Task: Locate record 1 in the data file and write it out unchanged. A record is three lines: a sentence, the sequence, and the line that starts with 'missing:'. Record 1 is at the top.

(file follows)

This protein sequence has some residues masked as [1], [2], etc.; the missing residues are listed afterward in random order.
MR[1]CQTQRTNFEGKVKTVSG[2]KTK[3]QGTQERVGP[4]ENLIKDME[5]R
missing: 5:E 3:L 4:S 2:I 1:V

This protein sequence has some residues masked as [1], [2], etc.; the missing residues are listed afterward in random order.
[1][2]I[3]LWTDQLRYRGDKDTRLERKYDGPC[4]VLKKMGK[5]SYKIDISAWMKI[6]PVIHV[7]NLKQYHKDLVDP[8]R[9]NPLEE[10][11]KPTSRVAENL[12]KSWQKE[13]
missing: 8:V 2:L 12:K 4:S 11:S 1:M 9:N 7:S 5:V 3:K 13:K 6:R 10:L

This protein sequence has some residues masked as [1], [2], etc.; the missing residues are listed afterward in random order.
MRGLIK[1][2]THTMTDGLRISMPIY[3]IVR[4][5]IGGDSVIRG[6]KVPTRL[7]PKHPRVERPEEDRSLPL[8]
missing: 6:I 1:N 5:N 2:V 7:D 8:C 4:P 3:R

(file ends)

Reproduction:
This protein sequence has some residues masked as [1], [2], etc.; the missing residues are listed afterward in random order.
MR[1]CQTQRTNFEGKVKTVSG[2]KTK[3]QGTQERVGP[4]ENLIKDME[5]R
missing: 5:E 3:L 4:S 2:I 1:V